ANCHORAGE - There was no rest for the weary on Wednesday, as crews worked through the night to clear debris from the windstorm.
“It's all over town. It's probably going to be a few days of work just for our end. We're going to keep at it. We'll be here for a while,” said Terri Johnson, of Anchorage Municipal Light and Power.
Thousands of residents were left in the dark after trees cracked in half or were uprooted onto power lines. One area hit hard by the winds was a mobile home park on 10th and Muldoon.
“It was really scary because we have a glass window in the back, and I was afraid one of these trees was going to fall so we all slept in the living room, all just huddled together on the floor,” said Samantha Lamebull.
The power lines prevented trees from crashing through the roofs, but the weight of the branches toppled the poles.
While students across Anchorage didn’t have to go to class, some kids showed up at Zion Lutheran Preschool to help the pastor remove debris.
“You could hear the popping of the trees and could hear them hitting. The large one up on the hill I heard it snap. Thankfully none of them hit my house,” said Pastor Brant Hoffman.
Being without power gives people a lot of time to thing about the cleanup.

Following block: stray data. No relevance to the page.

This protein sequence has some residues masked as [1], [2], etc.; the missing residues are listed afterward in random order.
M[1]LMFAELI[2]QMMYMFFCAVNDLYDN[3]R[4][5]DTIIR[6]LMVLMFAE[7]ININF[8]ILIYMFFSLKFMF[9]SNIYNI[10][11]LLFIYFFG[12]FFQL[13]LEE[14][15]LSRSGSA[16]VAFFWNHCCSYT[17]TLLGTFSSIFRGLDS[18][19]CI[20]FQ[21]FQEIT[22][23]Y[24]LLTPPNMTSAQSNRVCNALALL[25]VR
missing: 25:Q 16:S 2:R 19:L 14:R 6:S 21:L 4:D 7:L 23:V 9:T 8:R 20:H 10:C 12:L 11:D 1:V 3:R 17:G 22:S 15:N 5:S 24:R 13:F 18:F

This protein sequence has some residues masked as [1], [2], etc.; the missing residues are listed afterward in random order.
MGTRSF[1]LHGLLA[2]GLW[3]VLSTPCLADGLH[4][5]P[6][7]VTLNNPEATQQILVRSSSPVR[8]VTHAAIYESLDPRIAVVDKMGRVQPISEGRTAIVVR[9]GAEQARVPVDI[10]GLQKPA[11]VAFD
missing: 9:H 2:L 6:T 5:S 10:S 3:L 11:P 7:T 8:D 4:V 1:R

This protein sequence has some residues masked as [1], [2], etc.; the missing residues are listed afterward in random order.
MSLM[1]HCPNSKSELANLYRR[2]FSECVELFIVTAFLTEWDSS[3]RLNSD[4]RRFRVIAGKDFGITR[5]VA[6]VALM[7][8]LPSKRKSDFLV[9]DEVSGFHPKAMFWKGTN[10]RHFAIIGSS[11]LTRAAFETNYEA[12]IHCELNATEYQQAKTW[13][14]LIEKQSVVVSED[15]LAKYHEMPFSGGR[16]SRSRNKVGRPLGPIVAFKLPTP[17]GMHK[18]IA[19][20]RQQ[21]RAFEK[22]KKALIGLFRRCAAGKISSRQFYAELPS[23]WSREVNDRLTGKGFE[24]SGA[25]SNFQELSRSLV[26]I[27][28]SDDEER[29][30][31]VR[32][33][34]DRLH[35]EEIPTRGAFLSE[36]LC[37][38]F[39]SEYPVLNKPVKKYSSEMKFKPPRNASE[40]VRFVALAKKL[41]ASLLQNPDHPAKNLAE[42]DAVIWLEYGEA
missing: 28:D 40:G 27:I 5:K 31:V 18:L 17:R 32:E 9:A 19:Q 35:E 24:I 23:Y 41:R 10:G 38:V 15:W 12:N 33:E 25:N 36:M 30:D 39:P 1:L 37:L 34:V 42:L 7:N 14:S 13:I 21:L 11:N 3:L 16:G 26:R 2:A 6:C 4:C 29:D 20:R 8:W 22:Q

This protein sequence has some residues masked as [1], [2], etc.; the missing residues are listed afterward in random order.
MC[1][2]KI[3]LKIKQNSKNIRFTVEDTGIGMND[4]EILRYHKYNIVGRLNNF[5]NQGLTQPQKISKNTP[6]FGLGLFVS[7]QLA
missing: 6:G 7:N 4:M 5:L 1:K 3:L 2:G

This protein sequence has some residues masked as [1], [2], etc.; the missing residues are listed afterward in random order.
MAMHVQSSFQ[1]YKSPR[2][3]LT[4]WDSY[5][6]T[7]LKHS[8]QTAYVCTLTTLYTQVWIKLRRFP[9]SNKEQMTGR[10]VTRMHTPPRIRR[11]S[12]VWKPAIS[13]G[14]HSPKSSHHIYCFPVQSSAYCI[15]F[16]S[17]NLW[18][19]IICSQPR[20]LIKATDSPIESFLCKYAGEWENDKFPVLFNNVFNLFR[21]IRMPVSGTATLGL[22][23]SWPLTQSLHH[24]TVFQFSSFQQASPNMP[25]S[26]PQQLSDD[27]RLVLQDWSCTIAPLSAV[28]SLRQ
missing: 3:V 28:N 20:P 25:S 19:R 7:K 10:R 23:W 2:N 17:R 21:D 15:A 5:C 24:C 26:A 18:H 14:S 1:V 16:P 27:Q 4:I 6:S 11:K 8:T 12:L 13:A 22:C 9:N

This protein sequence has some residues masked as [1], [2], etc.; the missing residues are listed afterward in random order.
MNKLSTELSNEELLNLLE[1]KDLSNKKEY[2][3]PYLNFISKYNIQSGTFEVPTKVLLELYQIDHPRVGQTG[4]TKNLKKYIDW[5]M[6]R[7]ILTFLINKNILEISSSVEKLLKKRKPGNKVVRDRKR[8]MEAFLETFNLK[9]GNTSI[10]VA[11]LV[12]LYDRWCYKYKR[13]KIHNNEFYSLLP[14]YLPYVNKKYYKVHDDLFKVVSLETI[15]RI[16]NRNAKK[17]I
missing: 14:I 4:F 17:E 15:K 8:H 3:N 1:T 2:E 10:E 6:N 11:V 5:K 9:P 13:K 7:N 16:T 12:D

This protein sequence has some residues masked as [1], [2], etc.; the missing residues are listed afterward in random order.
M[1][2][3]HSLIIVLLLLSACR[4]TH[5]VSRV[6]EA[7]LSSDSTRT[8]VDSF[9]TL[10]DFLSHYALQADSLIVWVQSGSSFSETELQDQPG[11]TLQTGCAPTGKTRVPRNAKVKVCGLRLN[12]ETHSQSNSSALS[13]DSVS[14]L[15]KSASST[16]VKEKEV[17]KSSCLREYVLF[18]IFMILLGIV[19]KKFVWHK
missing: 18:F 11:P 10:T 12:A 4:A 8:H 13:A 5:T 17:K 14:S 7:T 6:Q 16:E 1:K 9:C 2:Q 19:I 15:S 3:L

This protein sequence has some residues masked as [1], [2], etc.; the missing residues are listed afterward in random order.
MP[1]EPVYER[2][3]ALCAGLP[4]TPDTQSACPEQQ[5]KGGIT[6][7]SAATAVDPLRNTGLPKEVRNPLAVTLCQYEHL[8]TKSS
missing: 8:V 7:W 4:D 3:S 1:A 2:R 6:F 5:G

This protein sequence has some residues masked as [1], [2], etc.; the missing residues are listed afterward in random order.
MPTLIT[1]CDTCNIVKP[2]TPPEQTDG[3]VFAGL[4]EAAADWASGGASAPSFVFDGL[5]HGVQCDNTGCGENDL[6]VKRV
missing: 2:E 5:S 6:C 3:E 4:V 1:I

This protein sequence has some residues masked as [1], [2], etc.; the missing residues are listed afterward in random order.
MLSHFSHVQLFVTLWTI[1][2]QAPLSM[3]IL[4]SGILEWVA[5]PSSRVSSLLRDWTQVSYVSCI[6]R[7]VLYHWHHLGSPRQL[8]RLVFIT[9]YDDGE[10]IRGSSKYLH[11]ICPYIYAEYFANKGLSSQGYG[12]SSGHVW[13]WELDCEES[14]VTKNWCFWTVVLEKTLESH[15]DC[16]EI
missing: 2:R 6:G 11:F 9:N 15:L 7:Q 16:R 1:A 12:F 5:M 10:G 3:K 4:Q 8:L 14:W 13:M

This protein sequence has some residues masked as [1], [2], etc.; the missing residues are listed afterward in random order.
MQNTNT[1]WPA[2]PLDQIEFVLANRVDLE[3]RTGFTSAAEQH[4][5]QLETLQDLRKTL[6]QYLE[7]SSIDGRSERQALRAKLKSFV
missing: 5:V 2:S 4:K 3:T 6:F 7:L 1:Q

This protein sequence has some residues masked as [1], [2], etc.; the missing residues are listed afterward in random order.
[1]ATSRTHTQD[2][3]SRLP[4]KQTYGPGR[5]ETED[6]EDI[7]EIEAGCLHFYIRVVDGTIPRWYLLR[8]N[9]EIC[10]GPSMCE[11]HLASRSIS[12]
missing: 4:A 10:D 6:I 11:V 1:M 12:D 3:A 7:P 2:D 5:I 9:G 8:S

“I'm wondering how am I going to get rid of it and how much is it going to cost me,” said Nell Mitchell, who has live in the same home off Debarr for 27 years. Her neighbor’s tree came crashing through her fence and into her backyard, narrowly missing her house.
As crews get ready to work through a second night, the storm already looks to be a pricey one.
“A pole like this costs a few thousand dollars with the material and the labor. To speculate what this storm is going to cost... we have 12 of our own crews, seven contracted crews and three tree crews; we're drawing material out of our warehouse. It will add up fairly fast,” said Bill Brenier, Line Operations Director for Chugach Electric.
If you see a downed power line, call Chugach Electric at 762-7888.